Judge says former MiraCosta president must repay $1.3 million
By Pat Flynn
SAN DIEGO UNION-TRIBUNE
August 13, 2010
A judge has ordered the former president of MiraCosta College to repay about $1.3 million in compensation she has received from the college district under a 2007 settlement in which she agreed to step down and waive her right to sue over employment issues.
Victoria Muñoz Richart and the district agreed to a $1.6 million settlement after the faculty cast a no-confidence vote against her over her investigation into the illegal sale of palm trees that belonged to the college.
Leon Page, an attorney who lives in Carlsbad, quickly sued, contending that state law prohibits public agencies from granting more than 18 months’ worth of salary and benefits in terminating contracts.
He lost at the trial level, but in November the 4th District Court of Appeal agreed that the deal was an unconstitutional gift of public funds and declared the settlement contract void. The appellate court sent the case back to Superior Court to sort out what to do next.
In his ruling, Judge William S. Dato said the solution is to return the parties to the status they had before the agreement was reached, ordering Richart to repay the money within 90 days and reinstating her right to pursue legal claims against the district.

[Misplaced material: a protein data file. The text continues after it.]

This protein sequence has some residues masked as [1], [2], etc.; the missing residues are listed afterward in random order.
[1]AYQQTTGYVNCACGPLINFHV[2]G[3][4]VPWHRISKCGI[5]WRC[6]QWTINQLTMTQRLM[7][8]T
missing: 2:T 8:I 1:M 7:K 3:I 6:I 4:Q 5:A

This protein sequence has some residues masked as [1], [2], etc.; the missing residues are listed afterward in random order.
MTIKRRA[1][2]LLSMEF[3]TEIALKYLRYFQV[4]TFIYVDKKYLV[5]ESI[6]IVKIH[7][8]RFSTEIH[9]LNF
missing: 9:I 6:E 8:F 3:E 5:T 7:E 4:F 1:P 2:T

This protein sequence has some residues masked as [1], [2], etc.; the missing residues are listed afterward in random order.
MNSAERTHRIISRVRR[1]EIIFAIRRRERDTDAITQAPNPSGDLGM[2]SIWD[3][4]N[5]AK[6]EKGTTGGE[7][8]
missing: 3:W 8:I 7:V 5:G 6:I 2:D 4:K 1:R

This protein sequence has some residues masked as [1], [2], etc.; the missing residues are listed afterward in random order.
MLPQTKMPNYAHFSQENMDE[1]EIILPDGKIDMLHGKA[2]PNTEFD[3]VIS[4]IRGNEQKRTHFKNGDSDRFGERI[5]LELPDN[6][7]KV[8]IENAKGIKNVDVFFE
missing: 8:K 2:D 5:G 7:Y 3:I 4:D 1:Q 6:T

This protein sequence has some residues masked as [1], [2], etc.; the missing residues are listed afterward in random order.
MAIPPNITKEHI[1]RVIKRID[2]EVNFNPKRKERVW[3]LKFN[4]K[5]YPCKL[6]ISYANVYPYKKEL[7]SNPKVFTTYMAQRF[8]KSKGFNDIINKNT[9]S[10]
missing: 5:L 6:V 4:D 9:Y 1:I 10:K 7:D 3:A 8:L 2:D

“Technically, she is also relieved of her obligation to step down as president of the district, but the significance of that fact is far from clear,” Dato wrote, noting that the college has a new president (since March 2009) and that “it is unlikely Richart would want to resume the position even if the district board was willing to permit it.”
The ruling also ordered the district to withhold the approximately $300,000 remaining to be paid under the settlement.
Neither Richart nor her attorneys could be reached for comment Friday.
“This was an abusive, corrupt bargain,” Page said of the deal he torpedoed, saying his role was to stand up for the college and taxpayers “since nobody else did.”
Although he has no role in any future dealings between Richart and the Oceanside-based district, Page said, “I think now this can very easily be settled.”
He said he envisions a scenario in which Richart is able to “hold back” some of what she has been paid.
“I don’t think it’s necessary to squeeze every last penny out of Victoria,” Page said.
Michael Gibbs, an attorney for the college district, said that while there have been no discussions since Dato released his ruling Thursday, a settlement is possible.
“I am sure there will be a good-faith effort to reach a resolution,” he said.
And if that doesn’t happen, there “may well be” more litigation in the case, he said.